LIKE ALL OF THE LEFT’S BRIGHT IDEAS, THEY’RE DYING IN A FIRE: Deadly E-Bikes: Four Explosions in New York Every Week.
What Is Usenet, How Do You Use It, and What Is an NZB File? Ars Technica: “Usenet has been around for a while; the first version was released in 1979 and was primarily used for transferring information. Also known as Unix Users Network, Usenet had the potential to be the modern internet as we know it. Today, Usenet has evolved considerably and is used for very different purposes than originally intended.
It’s slowly decreasing in usership, but a dedicated community of users still use it. But many people today have never heard of Usenet and don’t know about its role in internet history—it’s time to change that now..Usenet…holds more than 30,000 petabytes of data, mainly articles, images, announcements, and emails. The articles found on Usenet are classified into different categories, known as newsgroups. It’s somewhat similar to conventional online discussion platforms like Reddit, with discussions appearing as threads…”
45% of Americans Say U.S. Should Be a ‘Christian Nation’
But they hold differing opinions about what that phrase means, and two-thirds of U.S. adults say churches should keep out of politics – “Growing numbers of religious and political leaders are embracing the “Christian nationalist” label, and some dispute the idea that the country’s founders wanted a separation of church and state.
On the other side of the debate, however, many Americans – including the leaders of many Christian churches – have pushed back against Christian nationalism, calling it a “danger” to the country. Most U.S. adults believe America’s founders intended the country to be a Christian nation, and many say they think it should be a Christian nation today, according to a new Pew Research Center survey designed to explore Americans’ views on the topic.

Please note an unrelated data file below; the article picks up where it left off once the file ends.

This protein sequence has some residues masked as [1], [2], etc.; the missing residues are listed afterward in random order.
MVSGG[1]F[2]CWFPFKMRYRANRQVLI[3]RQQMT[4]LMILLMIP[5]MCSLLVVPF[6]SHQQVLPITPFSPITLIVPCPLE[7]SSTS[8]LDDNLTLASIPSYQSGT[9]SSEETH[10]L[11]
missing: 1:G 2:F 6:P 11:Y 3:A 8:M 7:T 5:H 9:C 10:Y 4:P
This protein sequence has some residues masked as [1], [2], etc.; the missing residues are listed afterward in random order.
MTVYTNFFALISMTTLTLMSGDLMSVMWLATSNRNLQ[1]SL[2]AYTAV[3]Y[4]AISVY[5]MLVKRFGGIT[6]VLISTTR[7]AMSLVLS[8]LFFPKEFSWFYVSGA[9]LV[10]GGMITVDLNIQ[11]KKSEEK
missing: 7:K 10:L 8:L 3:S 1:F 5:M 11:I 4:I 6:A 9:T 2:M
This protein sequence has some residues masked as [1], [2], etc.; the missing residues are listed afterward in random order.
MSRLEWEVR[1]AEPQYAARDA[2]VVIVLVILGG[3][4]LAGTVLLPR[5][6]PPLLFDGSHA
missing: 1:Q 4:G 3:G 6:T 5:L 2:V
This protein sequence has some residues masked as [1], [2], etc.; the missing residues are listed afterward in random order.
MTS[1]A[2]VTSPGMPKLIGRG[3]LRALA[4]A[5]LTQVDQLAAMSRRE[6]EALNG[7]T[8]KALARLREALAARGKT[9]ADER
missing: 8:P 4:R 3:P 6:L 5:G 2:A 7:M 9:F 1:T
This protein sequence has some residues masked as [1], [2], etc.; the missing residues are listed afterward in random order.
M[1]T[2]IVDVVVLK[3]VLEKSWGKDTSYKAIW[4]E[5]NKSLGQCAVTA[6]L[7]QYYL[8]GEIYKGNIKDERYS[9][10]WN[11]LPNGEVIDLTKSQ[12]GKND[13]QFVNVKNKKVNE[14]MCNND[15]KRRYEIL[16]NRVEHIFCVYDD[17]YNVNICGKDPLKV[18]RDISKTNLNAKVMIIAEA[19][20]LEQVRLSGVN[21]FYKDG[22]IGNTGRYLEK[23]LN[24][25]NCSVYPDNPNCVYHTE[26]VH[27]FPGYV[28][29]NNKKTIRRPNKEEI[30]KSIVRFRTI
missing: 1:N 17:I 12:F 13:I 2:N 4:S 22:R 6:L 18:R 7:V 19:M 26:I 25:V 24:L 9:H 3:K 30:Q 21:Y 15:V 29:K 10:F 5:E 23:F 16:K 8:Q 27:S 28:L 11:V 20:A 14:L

But the survey also finds widely differing opinions about what it means to be a “Christian nation” and to support “Christian nationalism.” For instance, many supporters of Christian nationhood define the concept in broad terms, as the idea that the country is guided by Christian values. Those who say the United States should be a Christian nation, on the other hand, are much more inclined to define a Christian nation as one where the laws explicitly enshrine religious teachings.
Overall, six-in-ten U.S. adults – including nearly seven-in-ten Christians – say they believe the founders “originally intended” for the U.S. to be a Christian nation. And 45% of U.S. adults – including about six-in-ten Christians – say they think the country “should be” a Christian nation. A third say the U.S. “is now” a Christian nation. At the same time, a large majority of the public expresses some reservations about intermingling religion and government. For example, about three-quarters of U.S. adults (77%) say that churches and other houses of worship should not endorse candidates for political offices.
Two-thirds (67%) say that religious institutions should keep out of political matters rather than expressing their views on day-to-day social or political questions. And the new survey – along with other recent Center research – makes clear that there is far more support for the idea of separation of church and state than opposition to it among Americans overall…”